Republican reaction was strong and swift on Wednesday to President Barack Obama’s proposals to stem gun violence — with legislators saying they would not back a ban on assault weapons or on high-capacity ammunition magazines.
South Carolina Sen. Lindsey Graham said an assault weapon ban "has already been tried and failed."
Graham added, "When it comes to protecting our schools, I believe the best way to confront a homicidal maniac who enters a school is for them to be met by armed resistance from a trained professional.”
Florida Sen. Marco Rubio said none of the Obama proposals introduced would have prevented the Dec. 14 bloodshed at Sandy Hook Elementary School in Newtown, Conn., where 20 school children and six adults were killed.
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“Nothing the President is proposing would have stopped the massacre at Sandy Hook," Rubio said in a statement published by Talking Points Memo. "President Obama is targeting the Second Amendment rights of law-abiding citizens instead of seriously addressing the real underlying causes of such violence.
“Rolling back responsible citizens’ rights is not the proper response to tragedies committed by criminals and the mentally ill," Rubio said.
Texas Rep. Steve Stockman said in a statement, “Gun bans and anti-gun laws have always led to one thing — more gun violence,”
“We owe it to innocent people to make this country as safe as possible," he added.
“Sadly, in President Obama’s announcement, every tragedy he mentioned was either in a state that aggressively restricts the right to keep and bear arms or was in a location that banned guns completely.”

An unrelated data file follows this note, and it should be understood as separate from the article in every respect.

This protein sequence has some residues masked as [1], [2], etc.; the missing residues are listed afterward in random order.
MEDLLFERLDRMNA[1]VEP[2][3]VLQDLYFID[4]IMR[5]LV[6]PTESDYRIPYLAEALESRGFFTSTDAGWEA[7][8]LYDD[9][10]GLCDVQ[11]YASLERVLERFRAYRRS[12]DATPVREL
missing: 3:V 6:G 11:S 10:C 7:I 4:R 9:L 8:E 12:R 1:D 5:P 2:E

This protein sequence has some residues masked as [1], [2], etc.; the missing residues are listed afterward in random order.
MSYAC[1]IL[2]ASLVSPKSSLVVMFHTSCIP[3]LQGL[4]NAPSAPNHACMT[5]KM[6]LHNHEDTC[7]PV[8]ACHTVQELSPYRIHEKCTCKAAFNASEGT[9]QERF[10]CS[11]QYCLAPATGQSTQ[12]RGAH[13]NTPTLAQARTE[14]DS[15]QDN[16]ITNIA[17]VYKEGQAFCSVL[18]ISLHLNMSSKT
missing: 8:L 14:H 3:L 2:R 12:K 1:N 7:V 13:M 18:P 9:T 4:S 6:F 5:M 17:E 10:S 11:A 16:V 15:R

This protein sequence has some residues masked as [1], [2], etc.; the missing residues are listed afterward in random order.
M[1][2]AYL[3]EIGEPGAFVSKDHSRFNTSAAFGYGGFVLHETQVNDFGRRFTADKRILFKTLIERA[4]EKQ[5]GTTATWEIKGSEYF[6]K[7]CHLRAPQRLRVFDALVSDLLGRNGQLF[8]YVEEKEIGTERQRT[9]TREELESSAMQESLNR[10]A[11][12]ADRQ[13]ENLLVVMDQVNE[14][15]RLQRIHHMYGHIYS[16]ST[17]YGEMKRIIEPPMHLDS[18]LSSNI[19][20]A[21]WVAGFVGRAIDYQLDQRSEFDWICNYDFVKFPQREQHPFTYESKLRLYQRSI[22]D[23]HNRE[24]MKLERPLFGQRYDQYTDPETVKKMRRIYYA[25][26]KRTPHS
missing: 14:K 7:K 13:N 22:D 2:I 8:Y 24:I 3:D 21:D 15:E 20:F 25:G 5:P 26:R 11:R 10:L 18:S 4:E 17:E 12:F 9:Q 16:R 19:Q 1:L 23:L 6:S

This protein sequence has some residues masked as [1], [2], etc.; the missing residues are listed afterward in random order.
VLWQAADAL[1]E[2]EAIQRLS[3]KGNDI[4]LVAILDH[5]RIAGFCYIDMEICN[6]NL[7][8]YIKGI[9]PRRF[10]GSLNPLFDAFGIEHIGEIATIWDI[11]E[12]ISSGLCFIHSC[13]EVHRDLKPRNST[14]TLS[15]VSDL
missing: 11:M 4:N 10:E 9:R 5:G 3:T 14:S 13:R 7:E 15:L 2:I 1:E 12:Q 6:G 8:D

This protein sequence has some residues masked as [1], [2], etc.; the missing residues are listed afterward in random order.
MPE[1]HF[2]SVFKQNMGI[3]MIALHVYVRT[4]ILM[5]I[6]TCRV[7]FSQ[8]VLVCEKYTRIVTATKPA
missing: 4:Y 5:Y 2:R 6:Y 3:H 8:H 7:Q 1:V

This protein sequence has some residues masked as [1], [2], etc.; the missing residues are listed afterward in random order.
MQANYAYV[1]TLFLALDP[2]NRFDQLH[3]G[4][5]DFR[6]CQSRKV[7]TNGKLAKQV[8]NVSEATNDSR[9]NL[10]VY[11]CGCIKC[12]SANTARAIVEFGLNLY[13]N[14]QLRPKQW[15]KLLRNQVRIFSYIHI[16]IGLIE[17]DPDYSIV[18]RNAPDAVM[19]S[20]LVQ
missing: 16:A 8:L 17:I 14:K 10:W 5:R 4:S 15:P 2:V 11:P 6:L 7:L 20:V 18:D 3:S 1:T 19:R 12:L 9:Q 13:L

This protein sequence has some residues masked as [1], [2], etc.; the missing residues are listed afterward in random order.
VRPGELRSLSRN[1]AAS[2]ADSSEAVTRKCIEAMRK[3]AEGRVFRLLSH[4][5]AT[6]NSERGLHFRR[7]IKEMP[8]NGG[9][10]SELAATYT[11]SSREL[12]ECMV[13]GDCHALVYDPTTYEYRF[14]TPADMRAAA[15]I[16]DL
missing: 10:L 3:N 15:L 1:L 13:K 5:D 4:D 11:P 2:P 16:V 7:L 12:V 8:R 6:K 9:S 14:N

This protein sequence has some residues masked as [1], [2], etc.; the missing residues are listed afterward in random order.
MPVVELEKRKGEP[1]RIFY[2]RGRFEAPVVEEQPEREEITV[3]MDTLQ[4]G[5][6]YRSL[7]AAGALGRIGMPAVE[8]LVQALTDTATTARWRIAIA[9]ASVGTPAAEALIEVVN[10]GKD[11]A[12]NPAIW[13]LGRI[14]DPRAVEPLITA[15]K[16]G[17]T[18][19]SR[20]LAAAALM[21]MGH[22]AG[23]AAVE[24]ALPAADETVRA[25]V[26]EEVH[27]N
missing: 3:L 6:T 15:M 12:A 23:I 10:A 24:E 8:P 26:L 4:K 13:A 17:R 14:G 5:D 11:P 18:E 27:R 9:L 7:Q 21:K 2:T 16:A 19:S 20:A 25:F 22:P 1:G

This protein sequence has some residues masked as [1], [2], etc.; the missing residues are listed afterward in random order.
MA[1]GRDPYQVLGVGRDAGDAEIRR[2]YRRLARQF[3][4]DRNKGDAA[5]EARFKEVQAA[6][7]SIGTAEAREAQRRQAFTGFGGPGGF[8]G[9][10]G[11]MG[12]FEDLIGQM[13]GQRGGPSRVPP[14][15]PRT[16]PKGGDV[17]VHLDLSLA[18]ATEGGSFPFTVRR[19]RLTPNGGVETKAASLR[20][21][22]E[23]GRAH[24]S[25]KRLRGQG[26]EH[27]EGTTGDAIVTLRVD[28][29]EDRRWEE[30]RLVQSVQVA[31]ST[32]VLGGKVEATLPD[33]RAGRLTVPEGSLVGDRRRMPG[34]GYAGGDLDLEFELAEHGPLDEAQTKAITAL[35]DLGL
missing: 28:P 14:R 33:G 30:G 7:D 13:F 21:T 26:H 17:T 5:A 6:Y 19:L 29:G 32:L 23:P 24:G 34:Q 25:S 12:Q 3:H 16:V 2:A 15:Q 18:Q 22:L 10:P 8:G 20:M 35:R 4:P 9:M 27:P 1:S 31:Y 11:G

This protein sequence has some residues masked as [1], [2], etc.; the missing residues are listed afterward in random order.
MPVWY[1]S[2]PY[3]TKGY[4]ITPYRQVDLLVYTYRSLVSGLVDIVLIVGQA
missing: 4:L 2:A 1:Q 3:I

Stockman, who was re-elected to the House in November after three terms out of Washington, had earlier threatened to file articles of impeachment against the president because of what he saw as an attack on the Second Amendment.
Meanwhile, Republican National Committee Chairman Reince Priebus said Obama’s measures amounted to an "executive power grab that may please his political base but will not solve the problems at hand."
Obama, Priebus told the Wall Street Journal, paid "lip service to our fundamental constitutional rights, but took actions that disregard the Second Amendment and the legislative process."
Rep. Tim Huelskamp of Kansas agreed.
“The Second Amendment is non-negotiable,” Huelskamp charged in a statement. “The right to bear arms is a right, despite President Obama’s disdain for the Second Amendment and the Constitution’s limits on his power.”